You haven't failed or abandoned your buddies: you've made a life-enhancing decision in your own best interests. I found solace in Is 55:12 every time I felt as you've described above in your note. "You shall go out with joy and be led forth with peace..." Nothing better than that in this life. as we say in Texas, "Buena suerta."

  • "Thanks Frank..." by "ribbonmatch". Full excerpt: ...for your wise words. It's difficult to separate all these thoughts and feelings at this point in time...sad to leave colleagues and familiar surroundings. I get close to tears knowing that I'll be gone in a little while; it's like a kind of death (I know it's not like that, but it's the way I feel now). But I don't really see any other way than to take the package and leave.

    I came to IBM from a smaller company that got bought out by IBM a few years ago. Despite some bright spots, I have to say that I've had a sense of malaise and depression here. I can tell from talking to the employees in their 40s and 50s who talk about the good old days of IBM that something's amiss in today's IBM, or at least IBM and I aren't suited for each other.

    I've always admired the insight that you, civilliberty, ABC, and Dose of Reality (and unnamed others) bring to this message board. Thanks a lot guys for your advice and humor.

  • "Hang in there" by "messy desk". Full excerpt: You are definitely not alone! I ditto everything said in the other post, there are tons of people that feel the same way working for IBM. I have been very unhappy for years, but the thought of the unknown of going somewhere else frightens me. This year has been a challenge, of huge size. I have faced horrible personal challenges, but at work we have fallen under the worse leadership I have ever experienced which has led us to the worse working environment I could imagine. Our group was re-orged this year, and never did I think it could be this bad! Thought it was bad in years past, but those were a breeze compared to what it is like now.

    Through all the troubles I've experienced this year, I have finally found something that allows me to be able to deal with it (after I have experienced NUMEROUS serious health problems all year that have threatened my life). I have been reading the book "The Purpose Driven Life." This has greatly helped me to re-confirm what life should be about, what it is about, and who it is about. TRUST me when I say this really helps put things into perspective, even things beyond IBM (believe it there are things beyond IBM), and has lessened my stress and anxiety. I can now trust that what should be will be, and that I can be happy outside of my current job.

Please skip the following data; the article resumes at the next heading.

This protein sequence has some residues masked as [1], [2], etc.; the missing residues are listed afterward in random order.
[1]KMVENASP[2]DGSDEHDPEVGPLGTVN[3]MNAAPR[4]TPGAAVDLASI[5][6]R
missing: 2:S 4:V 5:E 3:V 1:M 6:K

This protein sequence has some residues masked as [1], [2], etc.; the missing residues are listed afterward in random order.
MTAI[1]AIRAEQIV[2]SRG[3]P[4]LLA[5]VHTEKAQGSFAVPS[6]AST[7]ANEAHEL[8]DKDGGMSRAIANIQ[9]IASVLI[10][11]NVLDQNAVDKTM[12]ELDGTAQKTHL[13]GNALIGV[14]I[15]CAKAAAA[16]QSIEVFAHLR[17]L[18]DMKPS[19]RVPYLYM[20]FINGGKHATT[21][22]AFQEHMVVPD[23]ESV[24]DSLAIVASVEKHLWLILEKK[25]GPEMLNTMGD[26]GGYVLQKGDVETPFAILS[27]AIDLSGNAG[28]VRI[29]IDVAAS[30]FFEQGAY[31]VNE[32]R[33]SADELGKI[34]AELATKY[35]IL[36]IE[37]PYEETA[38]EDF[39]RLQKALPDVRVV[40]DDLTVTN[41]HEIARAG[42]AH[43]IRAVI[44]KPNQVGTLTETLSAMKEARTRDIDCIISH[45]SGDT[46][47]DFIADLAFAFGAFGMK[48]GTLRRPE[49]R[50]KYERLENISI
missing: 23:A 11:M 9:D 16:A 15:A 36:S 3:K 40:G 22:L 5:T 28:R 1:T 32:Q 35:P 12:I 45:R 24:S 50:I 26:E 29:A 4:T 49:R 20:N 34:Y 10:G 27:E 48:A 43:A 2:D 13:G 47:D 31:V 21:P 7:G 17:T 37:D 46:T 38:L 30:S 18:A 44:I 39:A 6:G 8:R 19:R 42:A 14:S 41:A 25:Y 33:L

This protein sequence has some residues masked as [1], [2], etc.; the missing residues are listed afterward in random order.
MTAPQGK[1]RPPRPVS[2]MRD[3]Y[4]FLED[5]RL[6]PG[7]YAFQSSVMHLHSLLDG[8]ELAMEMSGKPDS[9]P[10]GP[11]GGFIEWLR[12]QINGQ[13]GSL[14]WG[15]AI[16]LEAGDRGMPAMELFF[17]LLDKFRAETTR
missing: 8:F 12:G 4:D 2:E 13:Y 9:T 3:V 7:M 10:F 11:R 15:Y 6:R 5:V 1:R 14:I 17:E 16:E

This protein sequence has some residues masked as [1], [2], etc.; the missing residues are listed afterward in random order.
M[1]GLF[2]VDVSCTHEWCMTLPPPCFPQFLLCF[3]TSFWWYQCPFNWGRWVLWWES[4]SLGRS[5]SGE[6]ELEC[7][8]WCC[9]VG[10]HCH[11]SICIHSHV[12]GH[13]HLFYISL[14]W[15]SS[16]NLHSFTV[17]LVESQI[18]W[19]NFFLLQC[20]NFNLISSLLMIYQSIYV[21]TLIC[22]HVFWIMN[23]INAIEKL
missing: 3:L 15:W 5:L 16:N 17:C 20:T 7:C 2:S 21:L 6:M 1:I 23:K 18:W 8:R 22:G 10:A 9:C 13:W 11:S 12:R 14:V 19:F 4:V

Hopefully this helps, I think we all need help from this crumbling leadership. IBM definitely is not like it was in the good old days! Great luck to you, and everyone else!!!

  • "Thanks and You Hang in There Too" by "ribbonmatch". Full excerpt: Thanks a lot messy desk for your supportive message. I've read a little of "The Purpose Driven Life" and it's got some solid advice about putting things in perspective. IBM became the subject of my thoughts most of the time (even though I tried to resist it) and it was just tiring me out. I got the feeling that I didn't fit in with the company's plans and got depressed thinking about that. So I think I really had to make a move, however apprehensive I still am about it. I hope things work out for you, especially on the health front.
  • "ABC's Post about Leaving IBM" by "ribbonmatch". Full excerpt: I wanted to repost something that ABC wrote that has provided inspiration for me as I leave IBM (thanks for the cite, Frank Cary, in a previous thread). ///Aug 1, 2006 7:58 AM EST

    You have forded the river of opportunity and the reached new shores of equality, freedom of though and freedom of being valued like a human being, not a disposable tool. You have triumphed where many are too scared or too beaten down psychologically, paralyzed to take that one chance to succeed. You are now among an elite. The survivors of one of the most organizationally psychotic companies in the world.

    One word of warning, however. You have now probably arrived into an organizationally optimistic organization. Like battered male or female spouses who have left their diseased relationships and suddenly freed slaves, you need to stop and take stock of your new freedom and positive mental environment. Many ex-IBMers fail to change because they can't re-learn the new, more positive and individually rewarding situation that most in the world work in. Like Pavlovian dogs, they can't take the pain, insults and punishment out of their minds.

    Take time to decompress and heal mentally. Don't leap at the first opportunity. Don't act like a political mad dog like you were bred to be in IBM, and don't bite the gentle hands that feed you.

    You are out of the new 21st century forced slave labor nightmare called IBM. Don't take that nightmare as a chip on your shoulder for the rest of your working life. Take the time to heal yourself and move forward.

    Leaving IBM is like withdrawal from a nasty addictive drug that saps your individuality. Move forward slowly and you'll find your past nightmares to be a most invaluable lesson of how things should never be from a corporate, ethical and moral perspective.

    The brass ring is now in your hand. It's now your turn to offer it to help other colleagues out of the corporate nightmare called IBM and to move ahead to achieve whatever you define is success! ///

If you hire good people and treat them well, they will try to do a good job. They will stimulate one another by their vigor and example. They will set a fast pace for themselves. Then if they are well led and occasionally inspired, if they understand what the company is trying to do and know they will share in its sucess, they will contribute in a major way. The customer will get the superior service he is looking for. The result is profit to customers, employees, and to stcckholders. —Thomas J. Watson, Jr., from A Business and Its Beliefs: The Ideas That Helped Build IBM.